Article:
NYPD: Bombers “Wanted To Commit Jihad.” Really?

Let our journalists help you make sense of the noise: Subscribe to the Mother Jones Daily newsletter and get a recap of news that matters.


The four men arrested in the Bronx Wednesday night “wanted to commit jihad,” New York City Police Commissioner Raymond Kelly told reporters. Certainly that appears to be the case. The unarmed men, taken into custody after a dramatic scene during which police blocked their escape with a 18-wheeler and smashed the windows of their SUV, stand accused of plotting to blow up two religious centers and using stinger missiles to down US military aircraft at an Air National Guard base. The arrests came after the would-be terrorists placed what they believed to be 37 pounds of C4 in the trunk of a car outside Riverdale Temple and planting two other bombs at the Riverdale Jewish Center. But as it turns out, the bombs were fakes, given to the plotters by an FBI informant, as were the stinger missiles they obtained from the same source.

The case calls to mind earlier foiled plots. Remember the Lackawanna Six? The Fort Dix Six? In both instances, as in many others, the men arrested appear to have been lured in by FBI informants feigning outrage at the US foreign policy and offering to obtain weapons for terror attacks on American soil. In all cases, there’s little question that those arrested ultimately plotted (however ineffectively) to commit acts of terrorism. But would they have done so without encouragement from FBI informants? In other words, is this an instance of effective policing? Or maybe entrapment by an imaginative, but overzealous FBI? Too little is known about Wednesday’s arrests to say one way or the other. But it may be worth your while to read a Eric Urmansky’s February 2008 piece in Mother Jones, in which he explores the concept of “material support” for terrorism, and wonders if we are in effect criminalizing thought by leading disaffected young men along a path they might not otherwise have chosen.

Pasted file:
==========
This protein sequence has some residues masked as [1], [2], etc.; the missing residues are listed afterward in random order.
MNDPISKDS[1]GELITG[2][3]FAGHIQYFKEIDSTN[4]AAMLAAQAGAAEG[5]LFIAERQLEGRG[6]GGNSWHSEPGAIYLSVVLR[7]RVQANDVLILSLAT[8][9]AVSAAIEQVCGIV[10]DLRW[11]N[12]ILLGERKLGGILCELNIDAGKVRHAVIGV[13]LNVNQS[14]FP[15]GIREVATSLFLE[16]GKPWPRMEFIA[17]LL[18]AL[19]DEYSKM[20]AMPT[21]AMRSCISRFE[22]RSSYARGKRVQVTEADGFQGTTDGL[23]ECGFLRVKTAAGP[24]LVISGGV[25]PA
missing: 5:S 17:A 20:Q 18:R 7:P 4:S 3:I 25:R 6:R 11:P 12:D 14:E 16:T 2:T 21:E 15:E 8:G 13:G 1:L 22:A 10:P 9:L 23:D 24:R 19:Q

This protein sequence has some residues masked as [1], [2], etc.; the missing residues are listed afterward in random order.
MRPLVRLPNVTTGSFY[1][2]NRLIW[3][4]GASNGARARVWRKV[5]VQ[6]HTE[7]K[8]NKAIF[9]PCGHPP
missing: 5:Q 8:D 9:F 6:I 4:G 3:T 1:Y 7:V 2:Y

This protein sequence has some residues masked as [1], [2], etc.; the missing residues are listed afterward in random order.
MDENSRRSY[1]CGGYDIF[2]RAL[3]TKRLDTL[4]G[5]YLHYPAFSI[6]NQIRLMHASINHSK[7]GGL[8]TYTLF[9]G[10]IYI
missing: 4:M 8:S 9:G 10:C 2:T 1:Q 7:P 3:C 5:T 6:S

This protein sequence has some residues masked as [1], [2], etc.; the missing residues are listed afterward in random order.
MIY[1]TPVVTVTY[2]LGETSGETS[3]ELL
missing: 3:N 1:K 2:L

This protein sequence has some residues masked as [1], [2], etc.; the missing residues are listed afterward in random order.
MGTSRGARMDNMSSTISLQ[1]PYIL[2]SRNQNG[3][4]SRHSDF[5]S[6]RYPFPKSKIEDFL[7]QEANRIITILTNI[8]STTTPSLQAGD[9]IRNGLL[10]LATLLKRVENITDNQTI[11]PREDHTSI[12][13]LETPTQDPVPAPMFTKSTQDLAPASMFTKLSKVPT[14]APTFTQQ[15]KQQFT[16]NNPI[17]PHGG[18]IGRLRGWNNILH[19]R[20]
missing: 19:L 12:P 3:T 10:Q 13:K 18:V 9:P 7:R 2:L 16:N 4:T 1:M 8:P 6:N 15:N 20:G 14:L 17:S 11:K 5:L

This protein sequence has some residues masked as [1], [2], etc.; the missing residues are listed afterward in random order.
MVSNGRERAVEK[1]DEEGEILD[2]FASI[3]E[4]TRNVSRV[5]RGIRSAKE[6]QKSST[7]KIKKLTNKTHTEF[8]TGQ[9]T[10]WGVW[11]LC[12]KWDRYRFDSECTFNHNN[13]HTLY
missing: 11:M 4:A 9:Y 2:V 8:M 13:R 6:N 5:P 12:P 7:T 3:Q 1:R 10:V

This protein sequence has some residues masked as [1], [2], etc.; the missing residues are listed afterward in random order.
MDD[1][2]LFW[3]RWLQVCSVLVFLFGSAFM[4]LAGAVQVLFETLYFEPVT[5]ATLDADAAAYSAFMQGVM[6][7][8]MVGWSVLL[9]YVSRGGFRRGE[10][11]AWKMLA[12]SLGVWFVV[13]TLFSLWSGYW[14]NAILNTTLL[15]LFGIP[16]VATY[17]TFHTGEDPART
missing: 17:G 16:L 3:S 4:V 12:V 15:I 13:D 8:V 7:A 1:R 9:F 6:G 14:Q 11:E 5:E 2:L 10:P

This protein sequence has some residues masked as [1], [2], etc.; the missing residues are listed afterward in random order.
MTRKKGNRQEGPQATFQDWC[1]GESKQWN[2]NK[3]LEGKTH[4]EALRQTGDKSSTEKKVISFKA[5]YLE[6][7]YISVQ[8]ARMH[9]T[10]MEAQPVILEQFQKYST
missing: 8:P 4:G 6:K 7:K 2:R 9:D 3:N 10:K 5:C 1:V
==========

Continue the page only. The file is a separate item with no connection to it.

THE TRUTH IS...

what drives Mother Jones' team of 50-plus journalists. The truth is powerful, as evidenced by how hard those with something to hide, or profit to gain, seek to discredit it. The truth, stated boldly and reported meticulously, is what draws so many readers to Mother Jones.

And the truth is, going into the final 4 days of the year we still needed to raise $TK to hit our $350,000 goal and start 2021 on track. It's nerve-wracking, wondering if the big spike we normally see at the end of December is going to be another thing that doesn't go as planned in 2020, or worse, if, now that Donald Trump is set to leave the White House (for longer than a taxpayer-funded golf trip to a property he owns), folks might be pulling back from fighting for the truth and a democracy and think the hard work is done.

It's not, and if you can right now, please consider a year-end donation to support our team's fearless nonprofit journalism so we can close that big fundraising gap and finish the year strong, ready for all that's ahead in 2021. Whether you can give $5 or $500, it all matters in keeping us charging hard, and we'd be grateful.

payment methods

THE TRUTH IS...

what drives Mother Jones' team of 50-plus journalists. The truth is powerful, as evidenced by how hard those with something to hide, or profit to gain, seek to discredit it. The truth, stated boldly and reported meticulously, is what draws so many readers to Mother Jones.

And the truth is, going into the final 4 days of the year we still needed to raise $TK to hit our $350,000 goal and start 2021 on track. It's nerve-wracking, wondering if the big spike we normally see at the end of December is going to be another thing that doesn't go as planned in 2020, or worse, if, now that Donald Trump is set to leave the White House (for longer than a taxpayer-funded golf trip to a property he owns), folks might be pulling back from fighting for the truth and a democracy and think the hard work is done.

It's not, and if you can right now, please consider a year-end donation to support our team's fearless nonprofit journalism so we can close that big fundraising gap and finish the year strong, ready for all that's ahead in 2021. Whether you can give $5 or $500, it all matters in keeping us charging hard, and we'd be grateful.

payment methods

We Recommend

Latest

Sign up for our free newsletter

Subscribe to the Mother Jones Daily to have our top stories delivered directly to your inbox.

Get our award-winning magazine

Save big on a full year of investigations, ideas, and insights.

Subscribe

Support our journalism

Help Mother Jones' reporters dig deep with a tax-deductible donation.

Donate